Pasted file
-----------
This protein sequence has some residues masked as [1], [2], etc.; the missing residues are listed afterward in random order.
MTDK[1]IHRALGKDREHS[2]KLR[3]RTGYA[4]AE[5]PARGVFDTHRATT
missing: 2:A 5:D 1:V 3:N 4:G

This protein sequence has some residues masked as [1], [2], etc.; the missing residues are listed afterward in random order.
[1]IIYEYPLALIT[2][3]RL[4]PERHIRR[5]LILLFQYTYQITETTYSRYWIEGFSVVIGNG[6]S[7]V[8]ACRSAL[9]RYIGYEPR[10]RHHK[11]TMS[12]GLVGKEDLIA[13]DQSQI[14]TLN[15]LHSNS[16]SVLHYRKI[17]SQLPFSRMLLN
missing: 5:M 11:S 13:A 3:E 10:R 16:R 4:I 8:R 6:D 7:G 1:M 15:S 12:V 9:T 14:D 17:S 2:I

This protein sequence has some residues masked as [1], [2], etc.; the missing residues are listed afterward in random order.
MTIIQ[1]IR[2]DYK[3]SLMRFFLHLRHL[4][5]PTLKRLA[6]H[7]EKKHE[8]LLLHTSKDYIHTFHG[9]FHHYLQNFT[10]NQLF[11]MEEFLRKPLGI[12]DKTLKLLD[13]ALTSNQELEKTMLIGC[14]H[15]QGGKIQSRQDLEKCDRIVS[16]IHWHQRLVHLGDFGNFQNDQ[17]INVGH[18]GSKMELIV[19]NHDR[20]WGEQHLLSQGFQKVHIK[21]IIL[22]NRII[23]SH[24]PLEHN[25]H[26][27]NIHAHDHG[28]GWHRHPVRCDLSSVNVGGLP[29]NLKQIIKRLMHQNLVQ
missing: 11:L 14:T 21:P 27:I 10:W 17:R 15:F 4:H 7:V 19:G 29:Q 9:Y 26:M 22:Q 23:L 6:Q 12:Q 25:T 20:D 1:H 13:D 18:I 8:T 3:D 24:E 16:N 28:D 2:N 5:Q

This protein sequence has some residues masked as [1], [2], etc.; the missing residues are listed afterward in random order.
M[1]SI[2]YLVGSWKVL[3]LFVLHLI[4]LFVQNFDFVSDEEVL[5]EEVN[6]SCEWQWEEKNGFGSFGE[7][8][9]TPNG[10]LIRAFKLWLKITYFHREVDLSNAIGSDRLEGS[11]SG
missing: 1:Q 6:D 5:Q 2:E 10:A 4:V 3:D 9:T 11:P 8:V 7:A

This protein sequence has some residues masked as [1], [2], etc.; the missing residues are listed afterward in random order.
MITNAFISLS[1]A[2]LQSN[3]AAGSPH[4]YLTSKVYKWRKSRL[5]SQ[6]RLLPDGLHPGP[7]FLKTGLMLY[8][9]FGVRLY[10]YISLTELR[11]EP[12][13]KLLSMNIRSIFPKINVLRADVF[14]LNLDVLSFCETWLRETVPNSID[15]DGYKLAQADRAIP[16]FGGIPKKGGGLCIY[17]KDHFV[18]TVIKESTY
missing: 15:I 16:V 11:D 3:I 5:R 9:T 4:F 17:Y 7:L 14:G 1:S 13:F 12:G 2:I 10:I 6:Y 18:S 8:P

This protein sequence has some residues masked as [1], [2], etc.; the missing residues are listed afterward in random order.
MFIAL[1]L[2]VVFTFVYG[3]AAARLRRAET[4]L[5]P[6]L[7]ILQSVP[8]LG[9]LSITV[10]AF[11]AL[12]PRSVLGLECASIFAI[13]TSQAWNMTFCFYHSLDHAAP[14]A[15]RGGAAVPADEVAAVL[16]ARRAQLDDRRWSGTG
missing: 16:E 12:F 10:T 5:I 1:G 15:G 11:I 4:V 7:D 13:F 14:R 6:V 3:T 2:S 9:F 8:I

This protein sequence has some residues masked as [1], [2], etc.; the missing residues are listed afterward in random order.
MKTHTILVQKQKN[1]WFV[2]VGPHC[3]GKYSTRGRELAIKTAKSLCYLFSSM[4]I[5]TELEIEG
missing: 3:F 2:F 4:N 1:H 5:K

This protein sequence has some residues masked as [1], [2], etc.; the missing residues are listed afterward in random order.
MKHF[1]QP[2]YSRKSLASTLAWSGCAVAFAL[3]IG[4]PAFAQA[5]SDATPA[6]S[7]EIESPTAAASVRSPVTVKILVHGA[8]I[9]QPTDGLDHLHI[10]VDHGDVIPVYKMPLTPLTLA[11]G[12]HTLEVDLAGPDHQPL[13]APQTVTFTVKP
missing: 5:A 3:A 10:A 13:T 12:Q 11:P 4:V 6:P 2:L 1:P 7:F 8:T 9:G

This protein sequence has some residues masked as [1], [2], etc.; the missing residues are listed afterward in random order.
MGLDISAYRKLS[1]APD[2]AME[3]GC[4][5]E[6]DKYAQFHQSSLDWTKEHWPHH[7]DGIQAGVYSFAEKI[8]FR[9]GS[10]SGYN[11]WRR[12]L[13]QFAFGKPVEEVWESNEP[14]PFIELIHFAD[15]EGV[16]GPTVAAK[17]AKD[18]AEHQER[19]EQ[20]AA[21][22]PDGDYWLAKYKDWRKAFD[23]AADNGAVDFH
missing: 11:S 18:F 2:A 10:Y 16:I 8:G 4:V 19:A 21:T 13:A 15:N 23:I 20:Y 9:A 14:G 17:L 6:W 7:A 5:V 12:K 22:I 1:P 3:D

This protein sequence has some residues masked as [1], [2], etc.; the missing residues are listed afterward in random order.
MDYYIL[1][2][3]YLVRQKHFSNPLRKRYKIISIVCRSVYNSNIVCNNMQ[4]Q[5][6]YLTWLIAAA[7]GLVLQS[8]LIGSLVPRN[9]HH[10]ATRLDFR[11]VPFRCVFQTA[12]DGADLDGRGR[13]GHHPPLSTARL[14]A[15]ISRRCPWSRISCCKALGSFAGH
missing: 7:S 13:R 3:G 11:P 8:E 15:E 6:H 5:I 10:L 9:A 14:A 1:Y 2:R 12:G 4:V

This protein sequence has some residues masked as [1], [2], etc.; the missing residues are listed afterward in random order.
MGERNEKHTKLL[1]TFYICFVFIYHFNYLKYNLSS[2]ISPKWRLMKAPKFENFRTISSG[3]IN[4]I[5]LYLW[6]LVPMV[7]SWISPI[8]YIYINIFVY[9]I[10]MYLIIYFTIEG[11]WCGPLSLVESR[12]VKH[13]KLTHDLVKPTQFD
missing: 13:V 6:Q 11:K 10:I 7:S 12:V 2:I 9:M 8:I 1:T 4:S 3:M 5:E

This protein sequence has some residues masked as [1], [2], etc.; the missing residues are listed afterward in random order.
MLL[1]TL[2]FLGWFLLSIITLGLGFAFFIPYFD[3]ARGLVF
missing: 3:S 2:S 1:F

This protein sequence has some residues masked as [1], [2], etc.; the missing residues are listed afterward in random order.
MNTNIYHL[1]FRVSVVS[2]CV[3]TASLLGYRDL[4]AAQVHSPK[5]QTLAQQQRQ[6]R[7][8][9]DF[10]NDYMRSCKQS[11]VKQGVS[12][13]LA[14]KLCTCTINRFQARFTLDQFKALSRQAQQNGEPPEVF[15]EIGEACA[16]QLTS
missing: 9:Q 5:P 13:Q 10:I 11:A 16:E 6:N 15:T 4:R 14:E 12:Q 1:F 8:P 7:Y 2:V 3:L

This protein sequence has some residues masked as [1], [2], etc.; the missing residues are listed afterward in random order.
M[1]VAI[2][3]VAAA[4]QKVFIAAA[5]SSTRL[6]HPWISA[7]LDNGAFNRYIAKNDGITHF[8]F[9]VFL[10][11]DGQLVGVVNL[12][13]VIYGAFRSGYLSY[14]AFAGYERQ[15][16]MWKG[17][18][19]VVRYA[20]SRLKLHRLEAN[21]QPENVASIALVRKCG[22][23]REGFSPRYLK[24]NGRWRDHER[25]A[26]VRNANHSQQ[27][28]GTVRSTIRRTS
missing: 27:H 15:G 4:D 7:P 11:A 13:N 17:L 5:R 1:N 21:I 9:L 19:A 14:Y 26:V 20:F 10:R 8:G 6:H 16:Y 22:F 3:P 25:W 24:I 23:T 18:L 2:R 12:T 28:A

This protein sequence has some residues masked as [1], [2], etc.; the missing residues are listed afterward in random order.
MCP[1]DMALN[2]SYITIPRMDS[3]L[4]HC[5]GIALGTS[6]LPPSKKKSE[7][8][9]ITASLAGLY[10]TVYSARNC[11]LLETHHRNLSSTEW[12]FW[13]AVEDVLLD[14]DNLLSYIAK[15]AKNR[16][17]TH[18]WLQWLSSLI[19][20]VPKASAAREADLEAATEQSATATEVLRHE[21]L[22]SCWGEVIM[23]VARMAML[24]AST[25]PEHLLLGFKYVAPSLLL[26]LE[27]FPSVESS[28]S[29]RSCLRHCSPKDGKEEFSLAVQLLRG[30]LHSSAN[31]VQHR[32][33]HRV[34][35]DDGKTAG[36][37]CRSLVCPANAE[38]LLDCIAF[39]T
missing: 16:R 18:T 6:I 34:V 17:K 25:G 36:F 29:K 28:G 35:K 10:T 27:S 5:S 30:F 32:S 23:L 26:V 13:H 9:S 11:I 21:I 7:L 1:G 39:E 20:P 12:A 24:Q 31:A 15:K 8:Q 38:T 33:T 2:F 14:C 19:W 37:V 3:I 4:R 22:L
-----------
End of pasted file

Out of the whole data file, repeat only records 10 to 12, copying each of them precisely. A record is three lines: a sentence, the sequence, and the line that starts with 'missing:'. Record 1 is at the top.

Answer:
This protein sequence has some residues masked as [1], [2], etc.; the missing residues are listed afterward in random order.
MDYYIL[1][2][3]YLVRQKHFSNPLRKRYKIISIVCRSVYNSNIVCNNMQ[4]Q[5][6]YLTWLIAAA[7]GLVLQS[8]LIGSLVPRN[9]HH[10]ATRLDFR[11]VPFRCVFQTA[12]DGADLDGRGR[13]GHHPPLSTARL[14]A[15]ISRRCPWSRISCCKALGSFAGH
missing: 7:S 13:R 3:G 11:P 8:E 15:E 6:H 5:I 10:L 9:A 14:A 1:Y 2:R 12:G 4:V

This protein sequence has some residues masked as [1], [2], etc.; the missing residues are listed afterward in random order.
MGERNEKHTKLL[1]TFYICFVFIYHFNYLKYNLSS[2]ISPKWRLMKAPKFENFRTISSG[3]IN[4]I[5]LYLW[6]LVPMV[7]SWISPI[8]YIYINIFVY[9]I[10]MYLIIYFTIEG[11]WCGPLSLVESR[12]VKH[13]KLTHDLVKPTQFD
missing: 13:V 6:Q 11:K 10:I 7:S 12:V 2:I 9:M 8:I 1:T 4:S 3:M 5:E

This protein sequence has some residues masked as [1], [2], etc.; the missing residues are listed afterward in random order.
MLL[1]TL[2]FLGWFLLSIITLGLGFAFFIPYFD[3]ARGLVF
missing: 3:S 2:S 1:F